China’s karaoke crackdown

Hundreds of bars install government box that spies on music

China’s karaoke bars are being monitored as part of the government’s crackdown on vulgarity and dissent.

Nearly 180 bars in the city of Chongqing and hundreds more around the country have installed the government’s National Karaoke Content Management System or “The Black Box” as it is more popularly known, which monitors the playlist remotely and automatically calls the police if a warbler selects a vulgar tune or banned song.

The banned songs contain obscenities or rallying calls for independence in places such as Tibet.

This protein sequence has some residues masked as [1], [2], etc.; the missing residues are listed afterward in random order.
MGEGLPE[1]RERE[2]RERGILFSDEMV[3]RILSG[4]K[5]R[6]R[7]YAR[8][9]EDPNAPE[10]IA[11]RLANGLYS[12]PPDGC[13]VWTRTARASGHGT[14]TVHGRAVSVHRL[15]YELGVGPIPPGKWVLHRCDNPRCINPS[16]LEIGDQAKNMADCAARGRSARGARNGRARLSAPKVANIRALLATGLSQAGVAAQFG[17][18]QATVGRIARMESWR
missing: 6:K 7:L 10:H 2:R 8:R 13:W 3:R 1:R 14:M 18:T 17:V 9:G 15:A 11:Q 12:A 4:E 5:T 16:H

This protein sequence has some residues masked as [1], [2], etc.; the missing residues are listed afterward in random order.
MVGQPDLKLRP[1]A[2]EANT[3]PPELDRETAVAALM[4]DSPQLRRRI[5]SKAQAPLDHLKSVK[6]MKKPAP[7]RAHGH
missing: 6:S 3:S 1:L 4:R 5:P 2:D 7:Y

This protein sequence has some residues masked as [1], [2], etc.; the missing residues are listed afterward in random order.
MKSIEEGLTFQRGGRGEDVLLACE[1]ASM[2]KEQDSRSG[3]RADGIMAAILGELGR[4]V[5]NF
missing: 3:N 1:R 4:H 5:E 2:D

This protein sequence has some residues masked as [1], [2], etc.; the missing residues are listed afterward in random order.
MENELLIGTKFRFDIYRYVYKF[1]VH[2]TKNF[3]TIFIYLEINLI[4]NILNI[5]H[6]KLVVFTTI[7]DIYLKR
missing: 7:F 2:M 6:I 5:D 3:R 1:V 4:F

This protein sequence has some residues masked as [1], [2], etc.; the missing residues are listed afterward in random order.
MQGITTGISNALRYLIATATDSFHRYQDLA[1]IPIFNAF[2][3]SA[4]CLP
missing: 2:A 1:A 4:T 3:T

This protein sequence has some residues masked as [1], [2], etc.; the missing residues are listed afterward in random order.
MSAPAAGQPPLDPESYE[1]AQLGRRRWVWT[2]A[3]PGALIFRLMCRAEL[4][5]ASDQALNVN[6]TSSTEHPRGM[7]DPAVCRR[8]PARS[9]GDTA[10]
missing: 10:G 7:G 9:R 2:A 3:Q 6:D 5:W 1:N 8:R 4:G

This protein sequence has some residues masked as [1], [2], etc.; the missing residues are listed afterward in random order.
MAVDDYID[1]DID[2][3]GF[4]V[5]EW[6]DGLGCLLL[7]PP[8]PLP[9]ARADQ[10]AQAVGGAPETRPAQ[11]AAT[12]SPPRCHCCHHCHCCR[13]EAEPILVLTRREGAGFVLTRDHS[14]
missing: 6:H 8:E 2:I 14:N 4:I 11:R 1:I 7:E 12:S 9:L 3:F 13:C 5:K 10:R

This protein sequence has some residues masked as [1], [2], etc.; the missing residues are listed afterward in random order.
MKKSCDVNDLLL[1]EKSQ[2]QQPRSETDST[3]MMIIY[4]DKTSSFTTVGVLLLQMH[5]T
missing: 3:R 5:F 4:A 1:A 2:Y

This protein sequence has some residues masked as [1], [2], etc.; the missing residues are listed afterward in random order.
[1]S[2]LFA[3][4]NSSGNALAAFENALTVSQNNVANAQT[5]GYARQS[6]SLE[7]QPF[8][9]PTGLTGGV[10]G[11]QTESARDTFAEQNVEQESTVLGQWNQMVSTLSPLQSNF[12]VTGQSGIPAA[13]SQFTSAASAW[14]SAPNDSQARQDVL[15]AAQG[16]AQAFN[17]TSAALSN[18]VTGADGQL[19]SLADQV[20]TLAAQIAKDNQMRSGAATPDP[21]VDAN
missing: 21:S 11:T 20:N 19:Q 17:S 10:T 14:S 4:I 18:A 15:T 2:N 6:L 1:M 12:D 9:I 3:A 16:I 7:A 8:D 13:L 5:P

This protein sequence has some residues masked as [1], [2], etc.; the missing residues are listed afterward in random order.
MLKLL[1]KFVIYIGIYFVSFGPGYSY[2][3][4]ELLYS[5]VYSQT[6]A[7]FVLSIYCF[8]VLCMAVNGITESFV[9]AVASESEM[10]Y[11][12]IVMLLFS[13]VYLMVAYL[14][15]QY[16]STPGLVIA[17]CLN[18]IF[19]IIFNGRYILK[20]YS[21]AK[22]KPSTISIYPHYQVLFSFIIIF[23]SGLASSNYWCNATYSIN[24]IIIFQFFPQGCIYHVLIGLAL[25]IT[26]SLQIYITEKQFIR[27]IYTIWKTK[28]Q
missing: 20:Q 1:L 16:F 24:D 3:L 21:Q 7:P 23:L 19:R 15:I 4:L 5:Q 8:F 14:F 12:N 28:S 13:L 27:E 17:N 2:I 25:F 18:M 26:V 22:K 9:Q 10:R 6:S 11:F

At least 10 songs containing what authorities consider vulgar words, including “Nightmare,” “Even the Pig Smiles” and “Conquer the World,” have been deleted so far.

The system is also aimed at stopping piracy, as it logs unlicensed imports of music.

As part of the campaign against smut, the culture ministry also is monitoring 81,000 Internet cafes to weed out “lewd, pornographic and violent content.” It blocked access to banned websites more than 87 million times in 2009.

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